GOP members who supported his standoff were dismayed by his slavery, welfare remarks.
The free-range libertarian message from a famously defiant Nevada rancher took a detour this week when he wondered aloud whether blacks might have fared better under continued slavery.
Cliven Bundy, the cattleman who rallied protesters and armed militia members into a victorious April 12 standoff with federal officers, was recorded on video lamenting the effects of welfare on blacks in North Las Vegas. On Thursday, he held a news conference in which he insisted he is not racist but again wondered whether blacks were better off as slaves.
"They seem to be slaves to the welfare system," he said.
The issue arose after the New York Times on Wednesday reported Bundy's comments about "the Negro's" dependency on government.
"They abort their young children, they put their young men in jail, because they never learned how to pick cotton," Bundy said. "And I've often wondered, are they better off as slaves, picking cotton and having a family life and doing things, or are they better off under government subsidy? They didn't get no more freedom. They got less freedom." A video of his comments was posted on YouTube.
Bundy gained national attention for standing up to the Bureau of Land Management when agents began rounding up his cattle as punishment for 20 years of refusing to pay fees for grazing on federal land. Armed agents backed away and released hundreds of cattle when confronted by hundreds of protesters and armed militia members who converged on southern Nevada.
Bundy has argued that the Constitution does not permit the United States to own public land like that he uses. Most legal scholars dispute his stance.
Bundy also dismisses federal authority more generally and says ultimate authority rests with the local sheriff.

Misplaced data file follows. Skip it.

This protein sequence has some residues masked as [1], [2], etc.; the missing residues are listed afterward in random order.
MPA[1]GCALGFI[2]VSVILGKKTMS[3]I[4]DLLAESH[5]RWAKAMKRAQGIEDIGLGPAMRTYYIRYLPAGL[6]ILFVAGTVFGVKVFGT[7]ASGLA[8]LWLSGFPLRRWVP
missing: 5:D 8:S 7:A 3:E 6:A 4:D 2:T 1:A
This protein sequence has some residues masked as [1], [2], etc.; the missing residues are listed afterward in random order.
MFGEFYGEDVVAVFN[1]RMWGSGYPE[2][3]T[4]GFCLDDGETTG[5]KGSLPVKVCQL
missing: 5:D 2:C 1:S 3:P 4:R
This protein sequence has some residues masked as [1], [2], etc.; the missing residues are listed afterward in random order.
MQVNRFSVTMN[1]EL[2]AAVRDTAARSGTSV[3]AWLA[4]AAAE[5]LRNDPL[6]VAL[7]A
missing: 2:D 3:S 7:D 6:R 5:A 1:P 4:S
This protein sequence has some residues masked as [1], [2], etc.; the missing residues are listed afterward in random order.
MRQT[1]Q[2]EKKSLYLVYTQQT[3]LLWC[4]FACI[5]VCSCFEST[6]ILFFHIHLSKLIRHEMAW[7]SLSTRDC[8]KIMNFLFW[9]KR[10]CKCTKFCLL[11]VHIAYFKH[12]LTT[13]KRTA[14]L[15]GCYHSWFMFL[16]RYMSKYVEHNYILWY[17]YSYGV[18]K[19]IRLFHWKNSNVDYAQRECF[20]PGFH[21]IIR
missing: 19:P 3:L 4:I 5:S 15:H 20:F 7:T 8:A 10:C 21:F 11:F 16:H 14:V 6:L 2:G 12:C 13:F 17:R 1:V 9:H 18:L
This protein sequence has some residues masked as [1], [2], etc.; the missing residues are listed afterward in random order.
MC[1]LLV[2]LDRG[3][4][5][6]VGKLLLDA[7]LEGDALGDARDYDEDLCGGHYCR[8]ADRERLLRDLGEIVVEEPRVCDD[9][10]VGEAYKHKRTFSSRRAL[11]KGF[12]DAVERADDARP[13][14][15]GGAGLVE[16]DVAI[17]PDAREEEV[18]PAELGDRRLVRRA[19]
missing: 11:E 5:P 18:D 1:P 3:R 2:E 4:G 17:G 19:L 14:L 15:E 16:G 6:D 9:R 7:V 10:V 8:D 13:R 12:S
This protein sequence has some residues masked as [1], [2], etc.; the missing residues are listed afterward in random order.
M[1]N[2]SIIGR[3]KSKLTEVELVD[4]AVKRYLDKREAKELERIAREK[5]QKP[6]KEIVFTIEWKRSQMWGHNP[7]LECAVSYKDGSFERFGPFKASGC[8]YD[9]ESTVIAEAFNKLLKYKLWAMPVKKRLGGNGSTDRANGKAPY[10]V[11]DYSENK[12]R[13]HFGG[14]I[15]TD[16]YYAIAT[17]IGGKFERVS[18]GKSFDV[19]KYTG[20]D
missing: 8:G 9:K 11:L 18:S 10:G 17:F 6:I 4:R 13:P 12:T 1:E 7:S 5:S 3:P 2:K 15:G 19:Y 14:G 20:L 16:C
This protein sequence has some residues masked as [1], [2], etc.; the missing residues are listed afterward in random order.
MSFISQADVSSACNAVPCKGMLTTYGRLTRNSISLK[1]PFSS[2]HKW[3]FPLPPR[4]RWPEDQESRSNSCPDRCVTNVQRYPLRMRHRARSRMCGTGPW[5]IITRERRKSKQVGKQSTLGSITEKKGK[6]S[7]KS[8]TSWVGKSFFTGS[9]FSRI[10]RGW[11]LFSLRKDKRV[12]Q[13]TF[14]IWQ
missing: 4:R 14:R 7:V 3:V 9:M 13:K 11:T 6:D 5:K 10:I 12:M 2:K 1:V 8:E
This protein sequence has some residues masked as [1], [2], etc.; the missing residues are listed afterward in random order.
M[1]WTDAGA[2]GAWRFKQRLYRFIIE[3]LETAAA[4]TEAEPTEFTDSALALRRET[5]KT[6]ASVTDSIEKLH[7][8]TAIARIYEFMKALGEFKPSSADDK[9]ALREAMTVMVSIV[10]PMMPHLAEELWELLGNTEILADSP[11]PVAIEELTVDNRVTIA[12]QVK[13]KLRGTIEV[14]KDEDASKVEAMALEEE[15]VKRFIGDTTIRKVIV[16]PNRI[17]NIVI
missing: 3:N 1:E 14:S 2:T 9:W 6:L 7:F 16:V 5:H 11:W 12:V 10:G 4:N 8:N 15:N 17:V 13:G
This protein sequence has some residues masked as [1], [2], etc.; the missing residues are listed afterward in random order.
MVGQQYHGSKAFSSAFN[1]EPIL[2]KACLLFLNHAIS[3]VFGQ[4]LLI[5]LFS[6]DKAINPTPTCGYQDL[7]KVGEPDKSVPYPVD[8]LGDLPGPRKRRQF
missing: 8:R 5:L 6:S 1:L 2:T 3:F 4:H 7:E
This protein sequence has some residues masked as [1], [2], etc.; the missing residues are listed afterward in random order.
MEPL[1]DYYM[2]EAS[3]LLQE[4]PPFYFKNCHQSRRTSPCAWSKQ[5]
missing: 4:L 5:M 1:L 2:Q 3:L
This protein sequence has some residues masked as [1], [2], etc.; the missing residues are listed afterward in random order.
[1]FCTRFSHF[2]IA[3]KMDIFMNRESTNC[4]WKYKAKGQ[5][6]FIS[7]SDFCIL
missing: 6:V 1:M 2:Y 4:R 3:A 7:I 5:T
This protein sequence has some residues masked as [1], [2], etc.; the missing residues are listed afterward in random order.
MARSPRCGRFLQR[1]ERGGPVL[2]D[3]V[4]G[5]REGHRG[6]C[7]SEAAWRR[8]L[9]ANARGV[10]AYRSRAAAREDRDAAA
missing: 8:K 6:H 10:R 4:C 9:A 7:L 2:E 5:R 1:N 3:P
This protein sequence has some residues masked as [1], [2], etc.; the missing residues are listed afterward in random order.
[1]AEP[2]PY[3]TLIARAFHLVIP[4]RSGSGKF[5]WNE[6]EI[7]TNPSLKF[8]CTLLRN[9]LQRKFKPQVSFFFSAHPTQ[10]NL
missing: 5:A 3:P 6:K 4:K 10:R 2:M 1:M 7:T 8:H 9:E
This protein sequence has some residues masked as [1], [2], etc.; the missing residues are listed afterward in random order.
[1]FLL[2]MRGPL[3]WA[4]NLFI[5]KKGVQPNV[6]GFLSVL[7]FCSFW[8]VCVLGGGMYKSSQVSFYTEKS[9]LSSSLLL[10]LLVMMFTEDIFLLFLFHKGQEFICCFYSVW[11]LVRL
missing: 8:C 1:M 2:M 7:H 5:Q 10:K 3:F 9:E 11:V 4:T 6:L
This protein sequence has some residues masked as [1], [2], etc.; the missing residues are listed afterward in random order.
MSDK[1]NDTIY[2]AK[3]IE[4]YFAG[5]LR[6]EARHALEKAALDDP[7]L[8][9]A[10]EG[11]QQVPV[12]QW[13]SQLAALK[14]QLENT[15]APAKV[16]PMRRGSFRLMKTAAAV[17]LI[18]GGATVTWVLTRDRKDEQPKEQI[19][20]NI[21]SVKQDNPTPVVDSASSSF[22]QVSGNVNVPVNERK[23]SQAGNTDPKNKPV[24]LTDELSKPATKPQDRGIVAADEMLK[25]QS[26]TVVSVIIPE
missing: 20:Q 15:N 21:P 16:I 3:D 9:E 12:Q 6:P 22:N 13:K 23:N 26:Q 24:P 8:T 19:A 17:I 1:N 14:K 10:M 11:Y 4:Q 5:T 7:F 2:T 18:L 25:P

The racial comments did not surprise the Southern Poverty Law Center, an Alabama-based anti-bigotry group that tracks militia activity. And right-wing angst has translated into anti-government militia growth every time a Democratic president has been in office since the Carter administration, said Heidi Beirich, director of the center's Intelligence Project.
"There is so much anger on the far right," she said. "This incident (in Nevada) is a classic flare-up of that rage."
Some Republicans who supported Bundy's standoff with the government are now distancing themselves from his controversial statements.
"His remarks on race are offensive and I wholeheartedly disagree with him," said GOP Sen. Rand Paul of Kentucky, a potential 2016 presidential candidate, in a statement released Thursday.
Sen. Dean Heller, R-Nev., said in a statement that he "completely disagrees with Mr. Bundy's appalling and racist statements, and condemns them in the most strenuous way."
Several Arizona Republican politicians traveled to Bundy's ranch to support his cause during and after the standoff. U.S. Rep. Paul Gosar, R-Ariz. was among them.
Gosar did not immediately respond to requests for comment. Previously he said he visited Bundy because he wanted to learn why the government was showing force against an individual. He said Bundy's armed supporters did not unnerve him.
"I'm worried more about the paramilitary aspect of our BLM," he said.
(Contributing: Arizona Republic reporter Rebekah L. Sanders, Cat Camia, USA TODAY.)